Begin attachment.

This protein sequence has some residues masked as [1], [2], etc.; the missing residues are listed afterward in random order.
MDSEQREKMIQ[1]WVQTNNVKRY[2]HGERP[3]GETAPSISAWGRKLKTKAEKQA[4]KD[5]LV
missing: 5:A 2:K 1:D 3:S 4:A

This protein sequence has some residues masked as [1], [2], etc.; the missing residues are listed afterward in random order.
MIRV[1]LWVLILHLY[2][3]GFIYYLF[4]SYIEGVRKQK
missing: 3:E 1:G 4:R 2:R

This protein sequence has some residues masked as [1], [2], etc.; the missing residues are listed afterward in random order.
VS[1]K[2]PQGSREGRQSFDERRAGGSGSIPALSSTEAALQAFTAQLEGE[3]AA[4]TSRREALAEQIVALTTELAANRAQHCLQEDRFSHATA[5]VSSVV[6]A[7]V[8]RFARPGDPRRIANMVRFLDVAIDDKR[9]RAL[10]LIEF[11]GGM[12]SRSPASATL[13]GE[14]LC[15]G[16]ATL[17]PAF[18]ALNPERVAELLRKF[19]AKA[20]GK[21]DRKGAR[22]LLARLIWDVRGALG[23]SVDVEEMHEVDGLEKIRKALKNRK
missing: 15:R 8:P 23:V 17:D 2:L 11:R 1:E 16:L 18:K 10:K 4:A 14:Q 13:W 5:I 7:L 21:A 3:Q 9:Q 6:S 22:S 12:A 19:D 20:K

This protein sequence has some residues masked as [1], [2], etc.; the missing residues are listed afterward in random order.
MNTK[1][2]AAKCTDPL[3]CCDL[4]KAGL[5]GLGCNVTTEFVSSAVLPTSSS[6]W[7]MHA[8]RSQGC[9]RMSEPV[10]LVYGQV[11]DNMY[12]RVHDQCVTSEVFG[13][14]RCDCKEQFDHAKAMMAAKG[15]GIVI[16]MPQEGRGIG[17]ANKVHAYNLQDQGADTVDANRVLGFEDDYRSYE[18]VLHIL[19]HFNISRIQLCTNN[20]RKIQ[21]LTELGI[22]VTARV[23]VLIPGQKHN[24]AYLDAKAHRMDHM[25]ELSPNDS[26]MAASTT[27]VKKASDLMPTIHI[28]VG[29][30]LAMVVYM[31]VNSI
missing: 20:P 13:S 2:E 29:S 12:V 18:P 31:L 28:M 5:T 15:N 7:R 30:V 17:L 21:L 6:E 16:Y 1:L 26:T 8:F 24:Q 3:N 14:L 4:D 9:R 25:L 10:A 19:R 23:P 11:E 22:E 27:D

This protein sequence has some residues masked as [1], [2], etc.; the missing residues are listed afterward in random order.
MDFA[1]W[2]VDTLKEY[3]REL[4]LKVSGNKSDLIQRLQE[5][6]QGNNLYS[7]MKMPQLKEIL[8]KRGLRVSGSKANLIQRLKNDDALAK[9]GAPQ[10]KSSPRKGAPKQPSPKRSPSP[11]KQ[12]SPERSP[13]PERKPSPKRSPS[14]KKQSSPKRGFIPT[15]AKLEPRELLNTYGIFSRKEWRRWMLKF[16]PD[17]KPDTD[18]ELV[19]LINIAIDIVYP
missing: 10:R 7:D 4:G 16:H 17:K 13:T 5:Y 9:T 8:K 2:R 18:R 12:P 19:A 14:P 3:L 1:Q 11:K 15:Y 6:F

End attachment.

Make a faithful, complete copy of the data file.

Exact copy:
This protein sequence has some residues masked as [1], [2], etc.; the missing residues are listed afterward in random order.
MDSEQREKMIQ[1]WVQTNNVKRY[2]HGERP[3]GETAPSISAWGRKLKTKAEKQA[4]KD[5]LV
missing: 5:A 2:K 1:D 3:S 4:A

This protein sequence has some residues masked as [1], [2], etc.; the missing residues are listed afterward in random order.
MIRV[1]LWVLILHLY[2][3]GFIYYLF[4]SYIEGVRKQK
missing: 3:E 1:G 4:R 2:R

This protein sequence has some residues masked as [1], [2], etc.; the missing residues are listed afterward in random order.
VS[1]K[2]PQGSREGRQSFDERRAGGSGSIPALSSTEAALQAFTAQLEGE[3]AA[4]TSRREALAEQIVALTTELAANRAQHCLQEDRFSHATA[5]VSSVV[6]A[7]V[8]RFARPGDPRRIANMVRFLDVAIDDKR[9]RAL[10]LIEF[11]GGM[12]SRSPASATL[13]GE[14]LC[15]G[16]ATL[17]PAF[18]ALNPERVAELLRKF[19]AKA[20]GK[21]DRKGAR[22]LLARLIWDVRGALG[23]SVDVEEMHEVDGLEKIRKALKNRK
missing: 15:R 8:P 23:V 17:D 2:L 11:R 1:E 16:L 18:K 10:K 4:A 14:Q 13:W 5:I 7:L 21:A 3:Q 9:Q 6:S 22:S 12:A 19:D 20:K

This protein sequence has some residues masked as [1], [2], etc.; the missing residues are listed afterward in random order.
MNTK[1][2]AAKCTDPL[3]CCDL[4]KAGL[5]GLGCNVTTEFVSSAVLPTSSS[6]W[7]MHA[8]RSQGC[9]RMSEPV[10]LVYGQV[11]DNMY[12]RVHDQCVTSEVFG[13][14]RCDCKEQFDHAKAMMAAKG[15]GIVI[16]MPQEGRGIG[17]ANKVHAYNLQDQGADTVDANRVLGFEDDYRSYE[18]VLHIL[19]HFNISRIQLCTNN[20]RKIQ[21]LTELGI[22]VTARV[23]VLIPGQKHN[24]AYLDAKAHRMDHM[25]ELSPNDS[26]MAASTT[27]VKKASDLMPTIHI[28]VG[29][30]LAMVVYM[31]VNSI
missing: 20:P 13:S 2:E 29:S 12:V 18:P 31:L 28:M 5:T 15:N 7:R 30:V 17:L 21:L 6:E 16:Y 1:L 26:T 8:F 24:Q 3:N 14:L 4:D 9:R 25:L 10:A 19:R 23:P 11:E 22:E 27:D

This protein sequence has some residues masked as [1], [2], etc.; the missing residues are listed afterward in random order.
MDFA[1]W[2]VDTLKEY[3]REL[4]LKVSGNKSDLIQRLQE[5][6]QGNNLYS[7]MKMPQLKEIL[8]KRGLRVSGSKANLIQRLKNDDALAK[9]GAPQ[10]KSSPRKGAPKQPSPKRSPSP[11]KQ[12]SPERSP[13]PERKPSPKRSPS[14]KKQSSPKRGFIPT[15]AKLEPRELLNTYGIFSRKEWRRWMLKF[16]PD[17]KPDTD[18]ELV[19]LINIAIDIVYP
missing: 10:R 7:D 4:G 16:H 17:K 13:T 5:Y 9:T 8:K 2:R 18:R 12:P 19:A 14:P 3:L 1:Q 11:K 15:Y 6:F